By Henry Higgins
As old man winter heads north, Western Massachusetts begins to come out of hibernation. With the rebirth of spring comes april showers, may flowers, and a glimpse into the warm months ahead. When the ground thaws out, so do the people. Spring time in Western Massachusetts means farmers' markets, parades, and spring festivals which draw crowds from around New England and beyond. In Northampton, be sure to catch the annual pride parade. The pride parade is a festival that celebrates love, freedom of choice, and the leaps and bounds of social progress that started right here in the north east. The pride parade began in 1982 and marches right through downtown Northampton.
Northampton also boasts the Paradise City Arts Festival, a seriously impressive display of local, as well as artists from around the country, ranging from woodworkers to metalworkers to pottery and more. Come and explore the beauty of what area craftspeople have to offer. According to Yankee Magazine "The Northampton visual arts scene explodes at the Paradise City Arts Festival, an extravaganza of 200-plus top-notch craftspeople and fine artists that's been dazzling shoppers since 1995." The Paradise City Arts Festival runs May 25, 26, and 27. Price of admission is $14, and is located at the Three County Fair Grounds in Northampton off of Route 9.
Northampton doesn't have all the fun though. Right across the river, Amherst hosts the Daffodil Run, a fun and exciting 5k that brings together the community to raise money for Big Brothers Big Sisters. Be sure to look out for the Jones Group Team, who will be participating in the walk. The walk begins and ends at Kendrick park in the center of Amherst. A bit later into spring, Amherst hosts "The Taste of Amherst." According to the Amherst Area Chamber of Commerce, "The event, organized jointly by the Amherst Area Chamber of Commerce and the Amherst Business Improvement District (BID), and presented by Atkins Farms Country Market, is filled with food, family, and fun!." According to Amherst locals, the Taste of Amherst is an awesome event where many restaurants from Amherst convene on the common and offer a wide array of culinary options." Amherst Locals are also excited that the event has been extended a day.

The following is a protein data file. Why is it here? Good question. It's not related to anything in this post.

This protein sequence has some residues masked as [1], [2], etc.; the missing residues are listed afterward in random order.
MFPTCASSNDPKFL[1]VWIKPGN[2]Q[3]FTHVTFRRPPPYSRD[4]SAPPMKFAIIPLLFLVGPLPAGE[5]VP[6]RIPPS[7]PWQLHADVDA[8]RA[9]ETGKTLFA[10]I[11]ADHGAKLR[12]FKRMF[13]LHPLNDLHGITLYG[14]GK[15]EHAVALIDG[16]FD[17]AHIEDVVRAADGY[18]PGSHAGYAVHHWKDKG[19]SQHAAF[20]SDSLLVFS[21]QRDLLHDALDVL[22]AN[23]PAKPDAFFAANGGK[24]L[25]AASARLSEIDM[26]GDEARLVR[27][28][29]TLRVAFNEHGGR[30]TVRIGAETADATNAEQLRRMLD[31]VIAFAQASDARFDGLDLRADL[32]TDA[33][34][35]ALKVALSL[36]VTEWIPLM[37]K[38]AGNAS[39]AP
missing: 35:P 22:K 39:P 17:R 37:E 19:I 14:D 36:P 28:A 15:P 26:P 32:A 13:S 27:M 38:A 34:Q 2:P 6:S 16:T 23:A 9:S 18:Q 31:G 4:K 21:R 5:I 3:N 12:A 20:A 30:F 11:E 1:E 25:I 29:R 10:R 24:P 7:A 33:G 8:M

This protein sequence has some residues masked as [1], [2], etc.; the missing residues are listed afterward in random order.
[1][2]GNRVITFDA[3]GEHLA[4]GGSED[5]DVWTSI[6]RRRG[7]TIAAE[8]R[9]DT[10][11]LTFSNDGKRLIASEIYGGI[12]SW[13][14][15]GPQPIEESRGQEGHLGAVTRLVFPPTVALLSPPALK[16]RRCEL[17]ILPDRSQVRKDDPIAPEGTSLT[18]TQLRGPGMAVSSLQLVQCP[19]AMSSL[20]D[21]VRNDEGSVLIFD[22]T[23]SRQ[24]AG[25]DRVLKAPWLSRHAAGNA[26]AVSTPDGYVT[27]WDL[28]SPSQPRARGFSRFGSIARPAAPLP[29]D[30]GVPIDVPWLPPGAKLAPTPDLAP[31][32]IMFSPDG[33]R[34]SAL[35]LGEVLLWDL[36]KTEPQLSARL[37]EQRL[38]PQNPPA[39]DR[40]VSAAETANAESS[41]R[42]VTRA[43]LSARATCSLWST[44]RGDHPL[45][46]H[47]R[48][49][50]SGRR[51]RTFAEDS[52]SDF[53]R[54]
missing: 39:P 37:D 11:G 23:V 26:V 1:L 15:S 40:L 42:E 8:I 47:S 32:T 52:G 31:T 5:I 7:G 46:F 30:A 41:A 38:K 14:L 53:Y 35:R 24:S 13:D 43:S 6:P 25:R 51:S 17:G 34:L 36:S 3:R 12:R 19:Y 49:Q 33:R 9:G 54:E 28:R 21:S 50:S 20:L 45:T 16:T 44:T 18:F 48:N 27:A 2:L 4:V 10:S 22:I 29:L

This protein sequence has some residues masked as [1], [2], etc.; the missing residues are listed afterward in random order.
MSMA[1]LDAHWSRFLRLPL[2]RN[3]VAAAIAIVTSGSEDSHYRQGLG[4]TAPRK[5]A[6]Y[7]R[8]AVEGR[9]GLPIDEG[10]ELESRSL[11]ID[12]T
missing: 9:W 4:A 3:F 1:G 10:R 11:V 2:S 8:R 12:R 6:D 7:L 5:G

Additionally, folks interested in heading to Amherst can also check out the Amherst Town Fair, sponsored by the Amherst Rotary Club, which occurs May 22-27. Here you can find all the typical fair events, from fried dough to rides for everyone in the family. Amherst Town Fair is featured on the Amherst Town Common. (Photo from Amherst BID)
By Henry Higgins
As summer draws to a close and cooler temperatures begin to creep in, your yard might be yearning for a boost of color and texture. The summer bloomers have done their work in making your yard look beautiful, and now it is their turn to rest and let the fall bloomers steal the show. Fall can be a wonderful time to plant: for one, the act of planting itself won't be horribly unpleasant as it can be in the summertime, and it also has distinct planting benefits that the summer does not. The cooler autumn air is much easier on the plants, and yet the soil is still warm allowing the plants to root and grow until the first frost. Fall also surpasses spring for good days to plant, as in spring unpredictable rain and weather can make working the soil difficult. Fall planting can also be better for your pocketbook, as local garden centers start to hold sales to get rid of their inventory before the colder weather sets in. So now that I've told you why fall is the best time to plant, allow me to give you some insight into what you should plant to give life to your garden.
Fall is an ideal time to plant trees and shrubs. The cooler temperatures limit stress on the plant, and the warm soil allows them to establish a strong root system before the cooler weather approaches. Some of my favorite shrubs include: Mountain Fire Pieris (also referred to as Mountain Fire Lily of the Valley), a deciduous shrub that has deep red leaf that transitions into a deep green. Limelight Hydrangea, also a deciduous shrub, blooms as white and then transitions to a pink/red. Last but not least is Japanese Beautyberry. Beautyberry is a shrub that produces a copious show of purple berries in fall that appear after the pink flowers fade away. The foliage is deep green, tinged with purple. The purpling is most pronounced in fall when the berries appear. In terms of trees, the maples steal the show in the fall. The "Autumn Fiesta" Sugar Maple turns to a deep orange/red, although experts say it shows much more orange than other Sugar Maples. Another Maple that attracts attention in the fall is the "October Glory" Red Maple. There are many other trees that attract attention in fall besides Maples, such as Sweetgum, Oaks, and Sourwood trees.